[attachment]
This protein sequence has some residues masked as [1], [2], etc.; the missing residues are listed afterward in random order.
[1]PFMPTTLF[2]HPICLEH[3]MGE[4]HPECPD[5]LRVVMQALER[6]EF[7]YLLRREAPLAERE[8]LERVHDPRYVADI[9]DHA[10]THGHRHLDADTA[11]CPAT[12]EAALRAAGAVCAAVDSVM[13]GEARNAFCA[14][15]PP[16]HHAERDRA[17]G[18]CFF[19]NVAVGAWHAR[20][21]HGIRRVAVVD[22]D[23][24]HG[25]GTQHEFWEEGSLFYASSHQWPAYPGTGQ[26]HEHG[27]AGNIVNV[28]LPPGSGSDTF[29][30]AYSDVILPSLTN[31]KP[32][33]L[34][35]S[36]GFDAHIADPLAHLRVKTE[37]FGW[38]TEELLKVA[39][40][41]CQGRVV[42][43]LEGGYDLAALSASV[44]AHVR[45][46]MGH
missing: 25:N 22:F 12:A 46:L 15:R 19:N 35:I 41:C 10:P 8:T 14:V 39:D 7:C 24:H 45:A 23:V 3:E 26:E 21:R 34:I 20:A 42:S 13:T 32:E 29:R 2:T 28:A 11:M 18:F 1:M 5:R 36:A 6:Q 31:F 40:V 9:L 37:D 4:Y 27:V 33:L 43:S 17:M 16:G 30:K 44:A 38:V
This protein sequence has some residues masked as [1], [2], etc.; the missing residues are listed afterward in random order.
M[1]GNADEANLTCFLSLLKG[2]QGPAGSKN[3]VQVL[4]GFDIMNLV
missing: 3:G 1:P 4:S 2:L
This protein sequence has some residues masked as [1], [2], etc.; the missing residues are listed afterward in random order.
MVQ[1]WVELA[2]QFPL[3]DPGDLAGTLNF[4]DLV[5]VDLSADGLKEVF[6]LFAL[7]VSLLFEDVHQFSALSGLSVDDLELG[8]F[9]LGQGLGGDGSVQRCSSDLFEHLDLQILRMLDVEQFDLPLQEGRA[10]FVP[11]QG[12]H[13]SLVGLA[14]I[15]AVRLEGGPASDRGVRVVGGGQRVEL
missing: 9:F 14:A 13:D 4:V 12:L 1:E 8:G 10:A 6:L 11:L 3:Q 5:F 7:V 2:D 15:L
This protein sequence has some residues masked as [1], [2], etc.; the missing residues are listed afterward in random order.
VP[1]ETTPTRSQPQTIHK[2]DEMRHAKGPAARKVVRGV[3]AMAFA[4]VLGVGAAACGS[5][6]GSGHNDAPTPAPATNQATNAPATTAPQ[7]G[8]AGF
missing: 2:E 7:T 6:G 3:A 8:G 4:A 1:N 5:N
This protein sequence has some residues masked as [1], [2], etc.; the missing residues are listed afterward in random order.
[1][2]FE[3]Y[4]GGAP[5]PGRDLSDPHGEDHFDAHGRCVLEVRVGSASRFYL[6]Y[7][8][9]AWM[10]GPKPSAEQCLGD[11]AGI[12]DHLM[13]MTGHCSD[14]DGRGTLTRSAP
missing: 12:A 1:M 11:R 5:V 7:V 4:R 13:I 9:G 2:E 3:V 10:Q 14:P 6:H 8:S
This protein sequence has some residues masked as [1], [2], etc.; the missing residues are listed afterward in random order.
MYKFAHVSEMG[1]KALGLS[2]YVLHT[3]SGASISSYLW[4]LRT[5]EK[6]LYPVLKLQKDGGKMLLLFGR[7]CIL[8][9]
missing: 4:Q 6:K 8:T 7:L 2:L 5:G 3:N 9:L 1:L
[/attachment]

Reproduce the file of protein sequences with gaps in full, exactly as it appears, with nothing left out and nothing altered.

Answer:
This protein sequence has some residues masked as [1], [2], etc.; the missing residues are listed afterward in random order.
[1]PFMPTTLF[2]HPICLEH[3]MGE[4]HPECPD[5]LRVVMQALER[6]EF[7]YLLRREAPLAERE[8]LERVHDPRYVADI[9]DHA[10]THGHRHLDADTA[11]CPAT[12]EAALRAAGAVCAAVDSVM[13]GEARNAFCA[14][15]PP[16]HHAERDRA[17]G[18]CFF[19]NVAVGAWHAR[20][21]HGIRRVAVVD[22]D[23][24]HG[25]GTQHEFWEEGSLFYASSHQWPAYPGTGQ[26]HEHG[27]AGNIVNV[28]LPPGSGSDTF[29][30]AYSDVILPSLTN[31]KP[32][33]L[34][35]S[36]GFDAHIADPLAHLRVKTE[37]FGW[38]TEELLKVA[39][40][41]CQGRVV[42][43]LEGGYDLAALSASV[44]AHVR[45][46]MGH
missing: 25:N 22:F 12:A 46:L 15:R 19:N 35:I 41:C 10:P 8:T 14:V 39:D 7:C 24:H 45:A 23:V 3:E 26:E 21:R 34:I 20:A 42:S 13:T 32:E 29:R 2:T 28:A 11:M 18:F 1:M 5:R 36:A 6:Q 31:F 40:V 9:L 37:D 4:Y 27:V 33:L 43:S 17:M 16:G 30:K 44:A 38:V
This protein sequence has some residues masked as [1], [2], etc.; the missing residues are listed afterward in random order.
M[1]GNADEANLTCFLSLLKG[2]QGPAGSKN[3]VQVL[4]GFDIMNLV
missing: 3:G 1:P 4:S 2:L
This protein sequence has some residues masked as [1], [2], etc.; the missing residues are listed afterward in random order.
MVQ[1]WVELA[2]QFPL[3]DPGDLAGTLNF[4]DLV[5]VDLSADGLKEVF[6]LFAL[7]VSLLFEDVHQFSALSGLSVDDLELG[8]F[9]LGQGLGGDGSVQRCSSDLFEHLDLQILRMLDVEQFDLPLQEGRA[10]FVP[11]QG[12]H[13]SLVGLA[14]I[15]AVRLEGGPASDRGVRVVGGGQRVEL
missing: 9:F 14:A 13:D 4:V 12:L 1:E 8:G 10:A 6:L 11:L 3:Q 5:F 7:V 2:D 15:L
This protein sequence has some residues masked as [1], [2], etc.; the missing residues are listed afterward in random order.
VP[1]ETTPTRSQPQTIHK[2]DEMRHAKGPAARKVVRGV[3]AMAFA[4]VLGVGAAACGS[5][6]GSGHNDAPTPAPATNQATNAPATTAPQ[7]G[8]AGF
missing: 2:E 7:T 6:G 3:A 8:G 4:A 1:N 5:N
This protein sequence has some residues masked as [1], [2], etc.; the missing residues are listed afterward in random order.
[1][2]FE[3]Y[4]GGAP[5]PGRDLSDPHGEDHFDAHGRCVLEVRVGSASRFYL[6]Y[7][8][9]AWM[10]GPKPSAEQCLGD[11]AGI[12]DHLM[13]MTGHCSD[14]DGRGTLTRSAP
missing: 12:A 1:M 11:R 5:V 7:V 4:R 13:I 9:G 2:E 3:V 10:Q 14:P 6:H 8:S
This protein sequence has some residues masked as [1], [2], etc.; the missing residues are listed afterward in random order.
MYKFAHVSEMG[1]KALGLS[2]YVLHT[3]SGASISSYLW[4]LRT[5]EK[6]LYPVLKLQKDGGKMLLLFGR[7]CIL[8][9]
missing: 4:Q 6:K 8:T 7:L 2:L 5:G 3:N 9:L 1:L